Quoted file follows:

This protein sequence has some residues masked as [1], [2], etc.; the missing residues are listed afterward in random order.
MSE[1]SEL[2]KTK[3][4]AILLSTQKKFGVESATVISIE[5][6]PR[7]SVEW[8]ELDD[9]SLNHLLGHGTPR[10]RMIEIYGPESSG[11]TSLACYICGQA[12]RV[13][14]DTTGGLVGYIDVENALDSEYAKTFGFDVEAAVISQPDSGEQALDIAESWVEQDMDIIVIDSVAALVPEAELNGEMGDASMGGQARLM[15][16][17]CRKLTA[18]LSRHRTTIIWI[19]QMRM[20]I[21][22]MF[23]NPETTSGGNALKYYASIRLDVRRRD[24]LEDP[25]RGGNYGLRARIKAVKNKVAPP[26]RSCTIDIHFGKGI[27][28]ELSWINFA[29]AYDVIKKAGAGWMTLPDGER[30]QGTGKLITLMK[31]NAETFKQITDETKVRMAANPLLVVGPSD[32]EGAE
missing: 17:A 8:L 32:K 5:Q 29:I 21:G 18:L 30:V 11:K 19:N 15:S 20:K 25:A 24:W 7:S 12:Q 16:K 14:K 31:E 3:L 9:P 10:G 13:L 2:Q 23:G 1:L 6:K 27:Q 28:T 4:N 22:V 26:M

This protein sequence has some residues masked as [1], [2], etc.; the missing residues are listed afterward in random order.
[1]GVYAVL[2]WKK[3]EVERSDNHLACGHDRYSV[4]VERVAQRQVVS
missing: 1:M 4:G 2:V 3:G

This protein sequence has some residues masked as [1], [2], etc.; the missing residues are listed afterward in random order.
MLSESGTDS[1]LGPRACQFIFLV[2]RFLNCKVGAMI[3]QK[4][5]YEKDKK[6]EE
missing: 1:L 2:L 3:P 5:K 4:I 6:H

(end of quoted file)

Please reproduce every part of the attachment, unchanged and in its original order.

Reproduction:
This protein sequence has some residues masked as [1], [2], etc.; the missing residues are listed afterward in random order.
MSE[1]SEL[2]KTK[3][4]AILLSTQKKFGVESATVISIE[5][6]PR[7]SVEW[8]ELDD[9]SLNHLLGHGTPR[10]RMIEIYGPESSG[11]TSLACYICGQA[12]RV[13][14]DTTGGLVGYIDVENALDSEYAKTFGFDVEAAVISQPDSGEQALDIAESWVEQDMDIIVIDSVAALVPEAELNGEMGDASMGGQARLM[15][16][17]CRKLTA[18]LSRHRTTIIWI[19]QMRM[20]I[21][22]MF[23]NPETTSGGNALKYYASIRLDVRRRD[24]LEDP[25]RGGNYGLRARIKAVKNKVAPP[26]RSCTIDIHFGKGI[27][28]ELSWINFA[29]AYDVIKKAGAGWMTLPDGER[30]QGTGKLITLMK[31]NAETFKQITDETKVRMAANPLLVVGPSD[32]EGAE
missing: 17:A 8:L 32:K 5:Q 29:I 21:G 18:L 30:V 11:K 19:N 15:S 20:K 25:A 24:W 7:S 12:Q 16:K 14:K 31:E 3:L 9:P 10:G 13:L 2:Q 23:G 1:L 6:K 27:Q 28:T 4:N 22:V 26:M

This protein sequence has some residues masked as [1], [2], etc.; the missing residues are listed afterward in random order.
[1]GVYAVL[2]WKK[3]EVERSDNHLACGHDRYSV[4]VERVAQRQVVS
missing: 1:M 4:G 2:V 3:G

This protein sequence has some residues masked as [1], [2], etc.; the missing residues are listed afterward in random order.
MLSESGTDS[1]LGPRACQFIFLV[2]RFLNCKVGAMI[3]QK[4][5]YEKDKK[6]EE
missing: 1:L 2:L 3:P 5:K 4:I 6:H